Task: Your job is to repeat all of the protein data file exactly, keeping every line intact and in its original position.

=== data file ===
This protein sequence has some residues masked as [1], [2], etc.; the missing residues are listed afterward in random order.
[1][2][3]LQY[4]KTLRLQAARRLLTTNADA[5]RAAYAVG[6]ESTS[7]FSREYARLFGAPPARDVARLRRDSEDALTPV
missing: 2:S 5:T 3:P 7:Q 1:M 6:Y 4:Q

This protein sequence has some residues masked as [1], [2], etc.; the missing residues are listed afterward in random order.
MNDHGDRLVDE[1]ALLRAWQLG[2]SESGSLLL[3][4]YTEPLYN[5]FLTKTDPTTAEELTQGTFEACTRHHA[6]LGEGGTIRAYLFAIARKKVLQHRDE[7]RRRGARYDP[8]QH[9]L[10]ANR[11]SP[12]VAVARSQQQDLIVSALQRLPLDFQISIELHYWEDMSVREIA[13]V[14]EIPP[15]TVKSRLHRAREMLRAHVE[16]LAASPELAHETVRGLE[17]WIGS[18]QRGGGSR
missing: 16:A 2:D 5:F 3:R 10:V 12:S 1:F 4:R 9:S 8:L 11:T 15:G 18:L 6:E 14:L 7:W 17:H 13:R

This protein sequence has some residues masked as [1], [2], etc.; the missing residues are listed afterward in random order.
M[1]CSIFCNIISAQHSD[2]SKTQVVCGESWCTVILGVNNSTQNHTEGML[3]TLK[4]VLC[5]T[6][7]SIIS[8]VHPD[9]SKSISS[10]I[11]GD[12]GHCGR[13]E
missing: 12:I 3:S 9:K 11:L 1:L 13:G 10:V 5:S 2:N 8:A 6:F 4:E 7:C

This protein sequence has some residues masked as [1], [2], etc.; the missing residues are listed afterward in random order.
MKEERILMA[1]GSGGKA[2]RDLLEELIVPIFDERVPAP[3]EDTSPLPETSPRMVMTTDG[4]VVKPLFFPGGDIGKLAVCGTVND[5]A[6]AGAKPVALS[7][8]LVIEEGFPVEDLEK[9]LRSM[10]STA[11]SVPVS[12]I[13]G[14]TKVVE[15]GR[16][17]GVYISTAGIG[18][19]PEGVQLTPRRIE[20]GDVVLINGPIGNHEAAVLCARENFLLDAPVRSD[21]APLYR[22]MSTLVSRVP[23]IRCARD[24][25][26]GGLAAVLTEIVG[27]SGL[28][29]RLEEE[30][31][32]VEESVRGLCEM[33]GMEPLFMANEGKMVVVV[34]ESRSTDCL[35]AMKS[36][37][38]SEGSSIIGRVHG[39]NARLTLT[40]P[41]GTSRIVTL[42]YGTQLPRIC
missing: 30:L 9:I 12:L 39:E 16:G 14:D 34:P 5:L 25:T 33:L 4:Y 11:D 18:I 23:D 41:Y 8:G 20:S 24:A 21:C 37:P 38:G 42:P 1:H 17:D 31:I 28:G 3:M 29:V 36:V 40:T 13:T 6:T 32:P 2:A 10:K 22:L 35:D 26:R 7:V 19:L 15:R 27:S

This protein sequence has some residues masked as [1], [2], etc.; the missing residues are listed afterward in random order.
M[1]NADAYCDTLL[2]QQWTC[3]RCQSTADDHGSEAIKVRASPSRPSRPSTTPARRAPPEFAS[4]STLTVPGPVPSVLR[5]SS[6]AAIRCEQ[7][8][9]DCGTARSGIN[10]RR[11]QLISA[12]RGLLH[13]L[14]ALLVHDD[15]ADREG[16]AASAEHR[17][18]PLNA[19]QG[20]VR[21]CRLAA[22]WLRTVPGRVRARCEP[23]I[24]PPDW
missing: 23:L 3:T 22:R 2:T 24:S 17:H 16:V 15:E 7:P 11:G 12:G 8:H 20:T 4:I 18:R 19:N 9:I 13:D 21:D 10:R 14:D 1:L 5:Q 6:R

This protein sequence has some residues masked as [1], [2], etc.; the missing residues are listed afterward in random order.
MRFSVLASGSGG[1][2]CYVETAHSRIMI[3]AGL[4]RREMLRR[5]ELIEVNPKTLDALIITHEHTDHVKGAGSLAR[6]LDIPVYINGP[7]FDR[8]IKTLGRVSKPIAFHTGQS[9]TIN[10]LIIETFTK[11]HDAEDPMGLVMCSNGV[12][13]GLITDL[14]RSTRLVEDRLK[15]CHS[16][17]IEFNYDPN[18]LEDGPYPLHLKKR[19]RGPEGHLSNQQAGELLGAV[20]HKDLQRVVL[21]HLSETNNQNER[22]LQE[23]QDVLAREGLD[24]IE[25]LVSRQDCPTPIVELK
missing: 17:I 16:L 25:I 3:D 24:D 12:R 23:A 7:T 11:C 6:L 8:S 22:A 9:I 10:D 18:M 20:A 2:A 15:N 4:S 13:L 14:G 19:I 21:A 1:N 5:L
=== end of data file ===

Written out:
This protein sequence has some residues masked as [1], [2], etc.; the missing residues are listed afterward in random order.
[1][2][3]LQY[4]KTLRLQAARRLLTTNADA[5]RAAYAVG[6]ESTS[7]FSREYARLFGAPPARDVARLRRDSEDALTPV
missing: 2:S 5:T 3:P 7:Q 1:M 6:Y 4:Q

This protein sequence has some residues masked as [1], [2], etc.; the missing residues are listed afterward in random order.
MNDHGDRLVDE[1]ALLRAWQLG[2]SESGSLLL[3][4]YTEPLYN[5]FLTKTDPTTAEELTQGTFEACTRHHA[6]LGEGGTIRAYLFAIARKKVLQHRDE[7]RRRGARYDP[8]QH[9]L[10]ANR[11]SP[12]VAVARSQQQDLIVSALQRLPLDFQISIELHYWEDMSVREIA[13]V[14]EIPP[15]TVKSRLHRAREMLRAHVE[16]LAASPELAHETVRGLE[17]WIGS[18]QRGGGSR
missing: 16:A 2:D 5:F 3:R 10:V 12:S 1:F 4:R 9:S 8:L 11:T 15:G 18:L 6:E 14:L 7:W 17:H 13:R

This protein sequence has some residues masked as [1], [2], etc.; the missing residues are listed afterward in random order.
M[1]CSIFCNIISAQHSD[2]SKTQVVCGESWCTVILGVNNSTQNHTEGML[3]TLK[4]VLC[5]T[6][7]SIIS[8]VHPD[9]SKSISS[10]I[11]GD[12]GHCGR[13]E
missing: 12:I 3:S 9:K 11:L 1:L 13:G 10:V 5:S 2:N 8:A 6:F 4:E 7:C

This protein sequence has some residues masked as [1], [2], etc.; the missing residues are listed afterward in random order.
MKEERILMA[1]GSGGKA[2]RDLLEELIVPIFDERVPAP[3]EDTSPLPETSPRMVMTTDG[4]VVKPLFFPGGDIGKLAVCGTVND[5]A[6]AGAKPVALS[7][8]LVIEEGFPVEDLEK[9]LRSM[10]STA[11]SVPVS[12]I[13]G[14]TKVVE[15]GR[16][17]GVYISTAGIG[18][19]PEGVQLTPRRIE[20]GDVVLINGPIGNHEAAVLCARENFLLDAPVRSD[21]APLYR[22]MSTLVSRVP[23]IRCARD[24][25][26]GGLAAVLTEIVG[27]SGL[28][29]RLEEE[30][31][32]VEESVRGLCEM[33]GMEPLFMANEGKMVVVV[34]ESRSTDCL[35]AMKS[36][37][38]SEGSSIIGRVHG[39]NARLTLT[40]P[41]GTSRIVTL[42]YGTQLPRIC
missing: 30:L 9:I 12:L 39:E 16:G 14:D 34:P 5:L 25:T 33:L 4:Y 11:D 18:I 23:D 41:Y 8:G 20:S 24:A 21:C 37:P 38:G 42:P 1:H 17:D 31:I 28:G 3:M 29:V 36:V 40:T 13:T 6:T 32:P 2:A 10:K 22:L 35:D 26:R 7:V 19:L 15:R 27:S

This protein sequence has some residues masked as [1], [2], etc.; the missing residues are listed afterward in random order.
M[1]NADAYCDTLL[2]QQWTC[3]RCQSTADDHGSEAIKVRASPSRPSRPSTTPARRAPPEFAS[4]STLTVPGPVPSVLR[5]SS[6]AAIRCEQ[7][8][9]DCGTARSGIN[10]RR[11]QLISA[12]RGLLH[13]L[14]ALLVHDD[15]ADREG[16]AASAEHR[17][18]PLNA[19]QG[20]VR[21]CRLAA[22]WLRTVPGRVRARCEP[23]I[24]PPDW
missing: 23:L 3:T 22:R 2:T 24:S 17:H 16:V 15:E 7:P 11:G 12:G 8:H 20:T 4:I 18:R 19:N 9:I 13:D 21:D 10:R 14:D 1:L 5:Q 6:R

This protein sequence has some residues masked as [1], [2], etc.; the missing residues are listed afterward in random order.
MRFSVLASGSGG[1][2]CYVETAHSRIMI[3]AGL[4]RREMLRR[5]ELIEVNPKTLDALIITHEHTDHVKGAGSLAR[6]LDIPVYINGP[7]FDR[8]IKTLGRVSKPIAFHTGQS[9]TIN[10]LIIETFTK[11]HDAEDPMGLVMCSNGV[12][13]GLITDL[14]RSTRLVEDRLK[15]CHS[16][17]IEFNYDPN[18]LEDGPYPLHLKKR[19]RGPEGHLSNQQAGELLGAV[20]HKDLQRVVL[21]HLSETNNQNER[22]LQE[23]QDVLAREGLD[24]IE[25]LVSRQDCPTPIVELK
missing: 17:I 16:L 25:I 3:D 24:D 12:R 23:A 7:T 11:C 6:L 8:S 22:A 9:I 10:D 18:M 20:A 2:A 15:N 4:S 13:L 14:G 19:I 21:A 1:N 5:L